Is Splunk planning to publish any official documentation pertaining to performance impacts associated to Spectre/Meltdown patches and/or provide any mitigation/remediation recommendations given how significant the impact might be? We have RHEL kernels at our organization and are deeply concerned with some of the reported performance impacts on this thread, so any information release would be highly appreciated.
Splunk cannot "mitigate" or "remediate" the impact of a kernel patches that, essentially, turn off all CPU optimizations. These flaws are inherent to the architecture of the CPU.
Your organization must determine, for your organization , if the potential risk is sufficient to warrant applying the patches. To perform risk analysis, you need to understand the nature of the risk, and then examine how likely those potential risks could occur in your environment.
Most organizations do not seem to bother with risk analysis of system vulnerabilities. Meltdown/Spectre is definitely a case where it should be performed.
I've heard you can expect 20-50 percent performance impact depending on search load if you're not running as root. This has much to do with the way the patch blocks user access to L3 cache.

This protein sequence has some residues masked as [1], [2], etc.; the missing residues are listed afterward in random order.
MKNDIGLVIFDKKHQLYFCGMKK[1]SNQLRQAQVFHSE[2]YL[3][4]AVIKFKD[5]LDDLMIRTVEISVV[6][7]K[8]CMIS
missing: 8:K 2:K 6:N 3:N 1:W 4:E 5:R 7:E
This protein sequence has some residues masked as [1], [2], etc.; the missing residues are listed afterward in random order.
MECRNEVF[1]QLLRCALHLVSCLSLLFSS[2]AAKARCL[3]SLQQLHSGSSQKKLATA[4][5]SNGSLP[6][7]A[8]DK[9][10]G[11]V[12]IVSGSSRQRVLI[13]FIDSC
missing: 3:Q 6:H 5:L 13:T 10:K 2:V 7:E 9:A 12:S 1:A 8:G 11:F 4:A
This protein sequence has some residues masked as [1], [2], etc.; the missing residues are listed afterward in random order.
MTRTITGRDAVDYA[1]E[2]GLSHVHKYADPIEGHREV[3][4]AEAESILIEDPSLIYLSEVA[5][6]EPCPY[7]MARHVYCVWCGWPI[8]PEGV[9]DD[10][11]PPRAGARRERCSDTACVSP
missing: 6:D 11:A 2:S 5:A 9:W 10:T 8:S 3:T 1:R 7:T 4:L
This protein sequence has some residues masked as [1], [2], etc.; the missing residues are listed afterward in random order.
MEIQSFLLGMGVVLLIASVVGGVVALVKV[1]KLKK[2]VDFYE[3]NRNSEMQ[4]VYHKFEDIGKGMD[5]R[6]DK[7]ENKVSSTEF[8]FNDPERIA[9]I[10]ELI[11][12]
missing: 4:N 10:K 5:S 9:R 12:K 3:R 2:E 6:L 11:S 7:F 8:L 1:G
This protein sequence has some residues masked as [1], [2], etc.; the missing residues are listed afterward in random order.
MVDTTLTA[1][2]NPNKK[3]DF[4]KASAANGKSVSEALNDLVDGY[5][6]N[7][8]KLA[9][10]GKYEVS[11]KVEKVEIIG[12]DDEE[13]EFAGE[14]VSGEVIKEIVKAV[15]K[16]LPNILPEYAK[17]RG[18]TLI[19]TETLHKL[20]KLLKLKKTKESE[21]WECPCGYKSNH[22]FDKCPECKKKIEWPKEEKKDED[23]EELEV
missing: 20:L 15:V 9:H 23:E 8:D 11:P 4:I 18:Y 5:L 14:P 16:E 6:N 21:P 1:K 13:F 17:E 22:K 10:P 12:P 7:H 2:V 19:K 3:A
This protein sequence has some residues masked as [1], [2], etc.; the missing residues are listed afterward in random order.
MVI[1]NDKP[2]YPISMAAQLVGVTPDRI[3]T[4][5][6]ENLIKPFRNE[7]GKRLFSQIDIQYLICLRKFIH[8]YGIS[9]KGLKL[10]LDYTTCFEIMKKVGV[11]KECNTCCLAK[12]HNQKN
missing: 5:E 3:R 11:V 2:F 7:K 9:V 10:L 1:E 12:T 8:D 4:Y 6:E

hi @davpx - can you shed any more light on the "not running as root" part of your comment - I hadn't seen this noted previously and am looking for more info.
Adding a link to RedHat's Speculative Execution Exploit Performance Impacts - Describing the performance impacts to security patches for CVE-2017-5754 CVE-2017-5753 and CVE-2017-5715
I would assume it would have a significant impact, due to the high disk I/O and memory caching, but I'm no kernel engineer.
I plan to patch one of our indexers this week, and I hope to report my findings.
I have seen a significant impact on performance when the remediation is enabled. Redhat has a article how to disable it.
I wrote a tuned profile for Splunk in which you can have it run a script do disable that remediation.
Started a google drive where people can put in their data from testing.
Included prepatch data for part of our deployment. Anyone is free to deposit their own data
I saw around 50% increase in system load.
Some people in the industry I spoke to, do not recommend running production servers with the patch enabled. Especially on databases, file-servers or any I/O intensive load.
You can patch the system, and disable the feature by using
tuned or the equivalent for your platform.